Health Screening <15MG/DL HDL-C. Patental heart disease included cardiac atherosclerosis stent placement ,heart bypass surgery, ventrical and atrial fribulation, high genetic homocyst)ine level, aortic valve replacement. Physician states low HDL-C no problem..heart palpatations....I eat lowfat diet, I am not overweight or obese....
Low HDL cholesterol. A major risk factor for heart disease.*
Less than 40 mg/dL (for men)*
Less than 50 mg/dL (for women)*
The most common type of palpitations, premature ventricular contractions (PVCs, occurs even in many heart-healthy individuals), described that the heart is flip-flopping, fluttering, jumping, pausing or stopping briefly (though it's actually not doing that), pounding, skipping, thumping, or strong, hard, or forceful beats being felt in the chest, neck, throat, has various causes (cardiac and non-cardiac) or triggers (includes alcohol).
As reported, PVCs are typically harmless (benign), be it isolated (single), couplets (2-in-row), triplets (3-in-a-row) or salvos (short bursts of 3 or more in-a-row), bigeminy (occurring every other beat), trigeminy (occurring every third beat), quadrigeminy (occurring every fourth beat), etc.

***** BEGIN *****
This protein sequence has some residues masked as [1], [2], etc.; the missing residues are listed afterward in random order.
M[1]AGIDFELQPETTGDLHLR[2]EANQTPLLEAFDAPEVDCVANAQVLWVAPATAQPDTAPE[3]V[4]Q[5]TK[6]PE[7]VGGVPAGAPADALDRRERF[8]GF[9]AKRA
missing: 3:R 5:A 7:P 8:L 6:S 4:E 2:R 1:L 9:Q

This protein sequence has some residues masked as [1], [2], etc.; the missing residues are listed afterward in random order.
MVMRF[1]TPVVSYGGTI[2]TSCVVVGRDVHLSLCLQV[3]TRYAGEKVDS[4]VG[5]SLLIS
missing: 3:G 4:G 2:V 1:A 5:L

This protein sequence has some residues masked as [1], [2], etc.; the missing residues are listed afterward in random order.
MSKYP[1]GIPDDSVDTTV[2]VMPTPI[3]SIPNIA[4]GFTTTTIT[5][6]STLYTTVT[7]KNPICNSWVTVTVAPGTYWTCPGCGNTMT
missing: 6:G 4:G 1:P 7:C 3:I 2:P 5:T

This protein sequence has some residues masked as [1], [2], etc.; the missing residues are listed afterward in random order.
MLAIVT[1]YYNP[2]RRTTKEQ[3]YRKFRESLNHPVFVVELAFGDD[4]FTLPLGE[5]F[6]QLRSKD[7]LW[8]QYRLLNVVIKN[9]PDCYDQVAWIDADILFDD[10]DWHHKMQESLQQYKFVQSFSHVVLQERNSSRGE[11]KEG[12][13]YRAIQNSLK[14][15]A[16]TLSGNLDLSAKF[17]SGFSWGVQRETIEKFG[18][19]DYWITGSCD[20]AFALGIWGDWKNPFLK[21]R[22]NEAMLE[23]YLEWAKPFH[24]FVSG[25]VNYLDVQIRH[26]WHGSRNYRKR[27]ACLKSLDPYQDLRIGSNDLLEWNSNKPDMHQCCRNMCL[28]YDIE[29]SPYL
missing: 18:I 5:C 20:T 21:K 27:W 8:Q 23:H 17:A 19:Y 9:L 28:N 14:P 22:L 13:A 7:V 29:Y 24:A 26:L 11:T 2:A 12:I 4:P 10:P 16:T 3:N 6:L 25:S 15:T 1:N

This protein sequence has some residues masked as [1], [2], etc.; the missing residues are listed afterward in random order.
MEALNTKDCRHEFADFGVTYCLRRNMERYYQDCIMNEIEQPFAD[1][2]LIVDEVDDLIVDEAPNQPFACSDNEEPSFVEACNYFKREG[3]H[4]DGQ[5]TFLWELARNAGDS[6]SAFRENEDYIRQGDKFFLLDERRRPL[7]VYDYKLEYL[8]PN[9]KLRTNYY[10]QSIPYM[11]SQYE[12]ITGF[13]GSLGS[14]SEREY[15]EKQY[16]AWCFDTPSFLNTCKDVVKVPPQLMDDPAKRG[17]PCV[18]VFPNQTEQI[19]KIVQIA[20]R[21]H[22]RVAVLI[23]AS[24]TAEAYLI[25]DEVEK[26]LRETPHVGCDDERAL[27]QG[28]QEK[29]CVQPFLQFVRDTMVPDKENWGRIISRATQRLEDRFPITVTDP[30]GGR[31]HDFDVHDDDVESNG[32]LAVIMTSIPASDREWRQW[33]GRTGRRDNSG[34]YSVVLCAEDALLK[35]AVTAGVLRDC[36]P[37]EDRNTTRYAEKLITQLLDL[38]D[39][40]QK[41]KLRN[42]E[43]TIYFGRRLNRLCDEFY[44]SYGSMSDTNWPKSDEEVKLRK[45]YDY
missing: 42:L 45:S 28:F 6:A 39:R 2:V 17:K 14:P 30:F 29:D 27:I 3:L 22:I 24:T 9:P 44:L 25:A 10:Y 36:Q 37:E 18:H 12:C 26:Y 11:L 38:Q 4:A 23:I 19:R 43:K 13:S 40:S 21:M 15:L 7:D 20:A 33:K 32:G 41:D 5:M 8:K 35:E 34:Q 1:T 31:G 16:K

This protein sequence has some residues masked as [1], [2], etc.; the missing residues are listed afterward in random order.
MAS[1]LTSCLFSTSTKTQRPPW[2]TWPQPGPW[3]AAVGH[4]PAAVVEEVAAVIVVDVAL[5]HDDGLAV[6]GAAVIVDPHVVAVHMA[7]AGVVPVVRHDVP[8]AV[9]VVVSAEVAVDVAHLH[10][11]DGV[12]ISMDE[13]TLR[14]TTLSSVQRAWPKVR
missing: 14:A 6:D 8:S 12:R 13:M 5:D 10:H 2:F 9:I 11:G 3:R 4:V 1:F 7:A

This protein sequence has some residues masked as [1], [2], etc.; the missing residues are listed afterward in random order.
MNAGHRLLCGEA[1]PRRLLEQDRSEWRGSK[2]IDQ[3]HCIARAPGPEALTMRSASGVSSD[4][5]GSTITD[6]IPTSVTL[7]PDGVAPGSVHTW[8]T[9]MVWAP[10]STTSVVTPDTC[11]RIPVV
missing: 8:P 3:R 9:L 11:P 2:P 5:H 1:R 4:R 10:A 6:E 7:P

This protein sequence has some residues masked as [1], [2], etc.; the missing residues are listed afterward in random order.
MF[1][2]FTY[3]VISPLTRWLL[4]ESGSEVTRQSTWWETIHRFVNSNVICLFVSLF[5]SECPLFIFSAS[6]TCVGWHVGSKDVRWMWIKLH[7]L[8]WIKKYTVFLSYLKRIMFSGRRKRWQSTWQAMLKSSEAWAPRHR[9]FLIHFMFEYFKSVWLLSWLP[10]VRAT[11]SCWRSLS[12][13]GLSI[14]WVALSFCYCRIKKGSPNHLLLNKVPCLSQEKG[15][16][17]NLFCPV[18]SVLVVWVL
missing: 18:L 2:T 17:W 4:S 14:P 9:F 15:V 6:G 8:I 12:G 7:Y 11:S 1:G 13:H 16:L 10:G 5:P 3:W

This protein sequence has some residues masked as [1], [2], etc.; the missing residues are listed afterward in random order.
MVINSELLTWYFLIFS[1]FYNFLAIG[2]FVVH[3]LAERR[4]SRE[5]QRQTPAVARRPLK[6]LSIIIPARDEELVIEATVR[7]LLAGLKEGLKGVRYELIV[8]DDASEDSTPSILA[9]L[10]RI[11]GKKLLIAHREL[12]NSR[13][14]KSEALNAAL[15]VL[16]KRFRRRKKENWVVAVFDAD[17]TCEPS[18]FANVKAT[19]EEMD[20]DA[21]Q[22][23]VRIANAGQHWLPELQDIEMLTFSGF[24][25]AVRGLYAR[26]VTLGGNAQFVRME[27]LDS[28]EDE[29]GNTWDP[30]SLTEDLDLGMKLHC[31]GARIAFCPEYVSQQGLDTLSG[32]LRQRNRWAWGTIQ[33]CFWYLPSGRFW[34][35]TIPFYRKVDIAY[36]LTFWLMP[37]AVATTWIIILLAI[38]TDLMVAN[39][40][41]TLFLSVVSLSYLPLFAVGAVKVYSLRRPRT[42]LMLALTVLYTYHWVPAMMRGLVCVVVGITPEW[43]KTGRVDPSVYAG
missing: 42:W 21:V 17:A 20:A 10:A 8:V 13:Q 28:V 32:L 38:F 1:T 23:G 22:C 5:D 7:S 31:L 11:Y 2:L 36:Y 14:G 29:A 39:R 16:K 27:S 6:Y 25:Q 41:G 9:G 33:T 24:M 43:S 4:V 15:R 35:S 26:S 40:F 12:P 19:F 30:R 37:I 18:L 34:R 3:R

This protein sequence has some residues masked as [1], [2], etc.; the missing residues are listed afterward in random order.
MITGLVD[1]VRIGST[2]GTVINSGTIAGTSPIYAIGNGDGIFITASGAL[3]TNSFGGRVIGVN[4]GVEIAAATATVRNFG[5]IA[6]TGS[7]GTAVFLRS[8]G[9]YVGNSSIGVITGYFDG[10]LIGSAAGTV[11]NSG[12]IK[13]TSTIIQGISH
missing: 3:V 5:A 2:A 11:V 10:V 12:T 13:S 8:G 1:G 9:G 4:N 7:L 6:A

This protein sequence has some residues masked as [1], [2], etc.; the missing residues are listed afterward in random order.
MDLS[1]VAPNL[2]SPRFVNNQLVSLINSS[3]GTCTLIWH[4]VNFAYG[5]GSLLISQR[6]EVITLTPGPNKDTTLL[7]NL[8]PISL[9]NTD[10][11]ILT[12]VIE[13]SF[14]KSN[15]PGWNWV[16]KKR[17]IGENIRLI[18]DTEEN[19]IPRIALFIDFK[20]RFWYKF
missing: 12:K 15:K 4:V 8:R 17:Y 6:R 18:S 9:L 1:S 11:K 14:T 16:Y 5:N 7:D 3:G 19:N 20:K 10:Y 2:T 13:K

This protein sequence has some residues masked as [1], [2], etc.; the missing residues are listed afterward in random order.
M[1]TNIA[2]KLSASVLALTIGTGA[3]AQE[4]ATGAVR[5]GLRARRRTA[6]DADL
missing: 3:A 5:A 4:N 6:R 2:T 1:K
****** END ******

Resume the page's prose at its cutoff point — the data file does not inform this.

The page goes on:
However, the main problem or concern (even more so, much more emphasized for those with certain major or serious heart conditions) with PVCs is when sustained ventricular tachycardia (runs of PVCs over 30 seconds) occurs.
Also, non-sustained ventricular tachycardia (NSVT, runs of PVCs under 30 seconds, but typically not salvos) may/can become serious as well if it occurs frequently (episodes are grouped closely/tightly together).
Additionally, of the different types/kinds of heart conditions, various symptoms may/can be acute (occurring suddenly), be chronic (occurring over a long period of time), come and go (be transient, fleeting or episodic) or even be silent.
ALWAYS be proactive in your health care and treatment. Best of luck down the road of life.
Good to know, for the primary/secondary prevention of heart attack/brain attack
Epidemiologic studies have revealed risk factors (encompasses some new, novel, or emerging) for atherosclerosis, which includes age, gender, genetics, diabetes, smoking (also secondhand), inactivity, obesity, hypertension, high LDL, small, dense LDL, RLP (remnant lipoprotein), high Lp(a), high ApoB, high Lp-PLA2, high triglycerides, HDL2b, LOW HDL (less than 40 mg/dL, an HDL level of 60/65 mg/dL or more is considered protective against coronary artery disease), high homocysteine, and high C-reactive protein (CRP/hs-CRP).
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